I love a good trade show – the buzz, the bags, the mouse mats and the brochures – the atmosphere is fantastic! However, if I had to man a stand for three full days with little or no traffic to my booth, I might not feel so keen! So why bother with trade shows in the first place?
Building a network
I was talking with the MD of a content platform provider start-up who told me how he recently went to Barcelona for a Gaming trade show. While he was there, he managed to book a whole bunch of meetings with all the people he was desperate to pitch to in London but was unable to reach locally. He quipped ‘funny I had to trek out to Barcelona to meet a bunch people who live round the corner from me!’ So this, my friends, is how trade shows can prove their worth.
Mobile World Congress is coming up in Barcelona for anyone involved in mobile or tech related projects. I have a client with a stand at the show, and it’s the only trade show they do all year. The company doesn’t even have a consumer product but sells its services straight to mobile operators. Their takeaway comment sums up the importance of networking at a trade show; ‘everyone is there, and we get to meet everyone once a year. If we weren’t there, people would start asking questions’.
Let’s face it, as a start-up we don’t have the budget for fancy stands! We could stretch to a box of Quality Street but is it worth attending a trade show? To gain value, you need to work out the purpose of such an event. Recently I went to the Food and Allergy Show, and exhibitors at the event were selling stock faster than I could buy it, so as a food vendor this type of event is a major revenue generator. If you are not selling a product but want to raise awareness then having a stand makes sense. Though to make the investment worthwhile, you must work out who else will be there and make sure you talk to them.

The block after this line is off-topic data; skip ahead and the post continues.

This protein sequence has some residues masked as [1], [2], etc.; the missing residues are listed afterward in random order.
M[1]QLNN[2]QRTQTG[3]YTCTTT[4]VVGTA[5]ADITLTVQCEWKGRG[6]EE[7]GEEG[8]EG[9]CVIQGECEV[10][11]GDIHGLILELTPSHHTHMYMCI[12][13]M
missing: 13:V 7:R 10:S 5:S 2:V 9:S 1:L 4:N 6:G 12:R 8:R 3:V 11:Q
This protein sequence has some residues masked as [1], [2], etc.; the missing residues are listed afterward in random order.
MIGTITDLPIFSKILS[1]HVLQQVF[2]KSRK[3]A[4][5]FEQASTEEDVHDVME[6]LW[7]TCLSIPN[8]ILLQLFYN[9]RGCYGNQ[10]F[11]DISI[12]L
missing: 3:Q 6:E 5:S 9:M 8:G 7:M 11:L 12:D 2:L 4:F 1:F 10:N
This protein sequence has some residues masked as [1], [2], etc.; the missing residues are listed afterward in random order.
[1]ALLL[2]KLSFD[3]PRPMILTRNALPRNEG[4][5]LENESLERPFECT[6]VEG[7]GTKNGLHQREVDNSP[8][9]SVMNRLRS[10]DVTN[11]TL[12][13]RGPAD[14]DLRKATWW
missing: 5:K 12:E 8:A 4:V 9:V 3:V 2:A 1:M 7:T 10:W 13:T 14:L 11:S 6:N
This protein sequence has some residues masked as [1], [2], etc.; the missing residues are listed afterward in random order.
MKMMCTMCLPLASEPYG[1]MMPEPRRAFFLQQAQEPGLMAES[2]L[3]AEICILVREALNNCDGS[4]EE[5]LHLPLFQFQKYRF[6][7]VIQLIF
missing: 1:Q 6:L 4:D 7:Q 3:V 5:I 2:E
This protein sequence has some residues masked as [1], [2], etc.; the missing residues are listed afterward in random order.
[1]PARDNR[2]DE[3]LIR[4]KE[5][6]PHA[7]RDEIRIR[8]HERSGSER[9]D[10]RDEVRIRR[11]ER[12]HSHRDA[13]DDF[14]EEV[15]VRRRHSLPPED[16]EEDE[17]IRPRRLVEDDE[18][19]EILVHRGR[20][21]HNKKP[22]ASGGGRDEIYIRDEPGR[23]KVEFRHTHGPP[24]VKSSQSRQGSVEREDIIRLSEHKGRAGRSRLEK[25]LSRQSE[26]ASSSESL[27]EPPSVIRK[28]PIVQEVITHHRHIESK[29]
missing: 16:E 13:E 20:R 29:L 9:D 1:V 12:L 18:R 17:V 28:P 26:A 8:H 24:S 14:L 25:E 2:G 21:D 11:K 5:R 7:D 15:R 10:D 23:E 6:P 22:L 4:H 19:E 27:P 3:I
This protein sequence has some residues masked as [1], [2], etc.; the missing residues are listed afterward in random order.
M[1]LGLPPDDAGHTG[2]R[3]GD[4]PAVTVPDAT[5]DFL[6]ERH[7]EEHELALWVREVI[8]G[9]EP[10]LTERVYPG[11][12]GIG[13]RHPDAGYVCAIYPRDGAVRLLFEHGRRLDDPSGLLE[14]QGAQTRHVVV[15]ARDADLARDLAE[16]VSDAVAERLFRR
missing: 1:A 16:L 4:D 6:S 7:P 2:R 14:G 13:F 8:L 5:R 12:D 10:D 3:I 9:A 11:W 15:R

Call me ‘old skool’ but in most cases (B2B that is) seeing the whites of the eyes counts. If a trade show is where the people you need to meet are, then go there. In many cases entry is free, so it’s a no-brainer my friend, and not only for getting free key rings! I spend most of my time at trade shows speaking to the press, analysts and other professionals.
Strategies for start-ups
As an entrepreneur, you have to get to the bottom of what the value of such an event is. Are there keynote speakers who will educate and inspire you? Are there technology or marketing trends you want to learn about? Are there people you want to network with but need a focal point to meet? If the answer to any of these questions is yes, then work out how to get to Olympia/Earls Court/NEC, etc.
I have also noticed a trend at shows recently – start-ups are getting a lot more air time. At the recent Apps World show in Earls Court, there was a start-up zone dedicated to entrepreneurs – no fancy stands, just a table, a pile of business cards and the chance to meet one- to-one with the founders. Effective? For the gaming start-up, I work with who were seeking partners, it certainly was! At Ad Tech (a trade show for advertising technology) they ran a ‘Dragons Den’ type pitching event for entrepreneurs and start-ups. A key bit of advice is not to be too shy to phone up the event producers and ask what is on offer. After all, we are entrepreneurs and need to grasp every opportunity to expand our business.
As with all marketing areas, the question is, what will the return be? Trade shows, if done in the right way, can have massive returns and generate valuable business leads. But unless you are willing to invest your time and efforts into researching the shows and planning how you will gain value from them, they may not be worth attending at all.